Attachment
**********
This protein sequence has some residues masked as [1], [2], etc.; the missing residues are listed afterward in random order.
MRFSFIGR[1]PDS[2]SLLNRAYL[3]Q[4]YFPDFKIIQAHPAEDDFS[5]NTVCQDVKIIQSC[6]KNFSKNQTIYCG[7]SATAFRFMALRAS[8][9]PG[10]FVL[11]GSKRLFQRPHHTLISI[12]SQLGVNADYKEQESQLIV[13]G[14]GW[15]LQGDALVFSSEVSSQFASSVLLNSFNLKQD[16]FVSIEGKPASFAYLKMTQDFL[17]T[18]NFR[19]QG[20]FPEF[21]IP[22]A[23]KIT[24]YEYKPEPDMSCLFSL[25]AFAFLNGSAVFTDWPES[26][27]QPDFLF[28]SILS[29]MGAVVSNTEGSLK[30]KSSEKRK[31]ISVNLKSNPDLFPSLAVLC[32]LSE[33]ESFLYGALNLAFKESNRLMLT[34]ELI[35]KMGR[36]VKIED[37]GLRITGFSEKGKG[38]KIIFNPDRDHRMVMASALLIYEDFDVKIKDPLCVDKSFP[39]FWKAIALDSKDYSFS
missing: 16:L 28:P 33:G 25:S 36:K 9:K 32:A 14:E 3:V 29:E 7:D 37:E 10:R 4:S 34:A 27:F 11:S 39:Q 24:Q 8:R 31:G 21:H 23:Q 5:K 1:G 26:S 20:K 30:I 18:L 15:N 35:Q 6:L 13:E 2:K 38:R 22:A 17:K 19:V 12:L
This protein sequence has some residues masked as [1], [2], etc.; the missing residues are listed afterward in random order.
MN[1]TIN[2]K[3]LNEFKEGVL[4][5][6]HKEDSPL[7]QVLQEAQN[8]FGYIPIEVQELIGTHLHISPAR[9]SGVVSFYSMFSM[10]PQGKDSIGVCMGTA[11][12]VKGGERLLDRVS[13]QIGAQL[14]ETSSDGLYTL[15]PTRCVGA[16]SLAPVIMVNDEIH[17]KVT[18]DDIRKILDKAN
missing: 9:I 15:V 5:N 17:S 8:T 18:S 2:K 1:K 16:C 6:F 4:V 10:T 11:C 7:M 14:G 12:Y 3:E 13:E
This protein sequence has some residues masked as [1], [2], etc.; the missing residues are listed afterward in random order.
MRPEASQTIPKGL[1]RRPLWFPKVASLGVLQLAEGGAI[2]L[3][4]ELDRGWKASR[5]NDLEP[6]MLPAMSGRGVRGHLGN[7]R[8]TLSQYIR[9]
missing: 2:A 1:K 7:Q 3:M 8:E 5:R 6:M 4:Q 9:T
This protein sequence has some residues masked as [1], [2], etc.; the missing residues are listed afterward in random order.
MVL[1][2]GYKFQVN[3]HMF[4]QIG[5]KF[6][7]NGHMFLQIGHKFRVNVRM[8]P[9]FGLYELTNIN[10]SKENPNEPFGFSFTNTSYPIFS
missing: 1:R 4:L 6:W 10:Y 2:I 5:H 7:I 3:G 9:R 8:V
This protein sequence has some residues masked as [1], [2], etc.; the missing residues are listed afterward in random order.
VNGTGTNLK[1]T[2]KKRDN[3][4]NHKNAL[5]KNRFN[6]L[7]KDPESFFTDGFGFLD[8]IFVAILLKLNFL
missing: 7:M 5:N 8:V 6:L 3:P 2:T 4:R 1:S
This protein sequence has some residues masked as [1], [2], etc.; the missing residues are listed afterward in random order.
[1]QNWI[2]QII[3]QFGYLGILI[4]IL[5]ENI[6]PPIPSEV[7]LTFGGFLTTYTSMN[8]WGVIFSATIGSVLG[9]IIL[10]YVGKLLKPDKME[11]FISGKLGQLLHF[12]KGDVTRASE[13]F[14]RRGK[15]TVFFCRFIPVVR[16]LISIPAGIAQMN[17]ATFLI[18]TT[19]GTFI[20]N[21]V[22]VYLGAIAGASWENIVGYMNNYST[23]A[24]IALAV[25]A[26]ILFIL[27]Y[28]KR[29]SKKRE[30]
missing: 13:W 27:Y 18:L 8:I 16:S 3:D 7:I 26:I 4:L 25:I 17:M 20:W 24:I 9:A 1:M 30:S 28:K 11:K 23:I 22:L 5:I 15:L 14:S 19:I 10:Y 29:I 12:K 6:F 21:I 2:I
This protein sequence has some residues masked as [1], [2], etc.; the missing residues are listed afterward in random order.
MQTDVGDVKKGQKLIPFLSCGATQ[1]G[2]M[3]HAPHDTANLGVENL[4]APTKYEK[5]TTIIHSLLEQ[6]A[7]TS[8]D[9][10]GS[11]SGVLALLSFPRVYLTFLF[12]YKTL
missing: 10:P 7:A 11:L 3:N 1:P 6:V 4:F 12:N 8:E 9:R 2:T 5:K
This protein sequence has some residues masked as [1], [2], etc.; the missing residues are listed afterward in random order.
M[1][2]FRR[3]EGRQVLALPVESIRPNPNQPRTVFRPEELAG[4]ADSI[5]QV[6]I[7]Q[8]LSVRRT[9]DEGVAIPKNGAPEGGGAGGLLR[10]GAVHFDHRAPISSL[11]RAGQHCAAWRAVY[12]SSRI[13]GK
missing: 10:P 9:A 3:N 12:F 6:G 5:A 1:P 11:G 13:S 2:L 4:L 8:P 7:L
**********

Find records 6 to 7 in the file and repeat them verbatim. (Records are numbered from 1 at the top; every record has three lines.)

This protein sequence has some residues masked as [1], [2], etc.; the missing residues are listed afterward in random order.
[1]QNWI[2]QII[3]QFGYLGILI[4]IL[5]ENI[6]PPIPSEV[7]LTFGGFLTTYTSMN[8]WGVIFSATIGSVLG[9]IIL[10]YVGKLLKPDKME[11]FISGKLGQLLHF[12]KGDVTRASE[13]F[14]RRGK[15]TVFFCRFIPVVR[16]LISIPAGIAQMN[17]ATFLI[18]TT[19]GTFI[20]N[21]V[22]VYLGAIAGASWENIVGYMNNYST[23]A[24]IALAV[25]A[26]ILFIL[27]Y[28]KR[29]SKKRE[30]
missing: 13:W 27:Y 18:L 8:I 16:S 3:D 7:I 26:I 4:L 25:I 17:M 20:W 24:I 9:A 1:M 30:S 28:K 11:K 23:I 22:L 5:I 15:L 14:S 19:I 10:Y 29:I 12:K 6:F 21:I 2:I
This protein sequence has some residues masked as [1], [2], etc.; the missing residues are listed afterward in random order.
MQTDVGDVKKGQKLIPFLSCGATQ[1]G[2]M[3]HAPHDTANLGVENL[4]APTKYEK[5]TTIIHSLLEQ[6]A[7]TS[8]D[9][10]GS[11]SGVLALLSFPRVYLTFLF[12]YKTL
missing: 10:P 7:A 11:L 3:N 1:P 6:V 4:F 12:N 8:E 9:R 2:T 5:K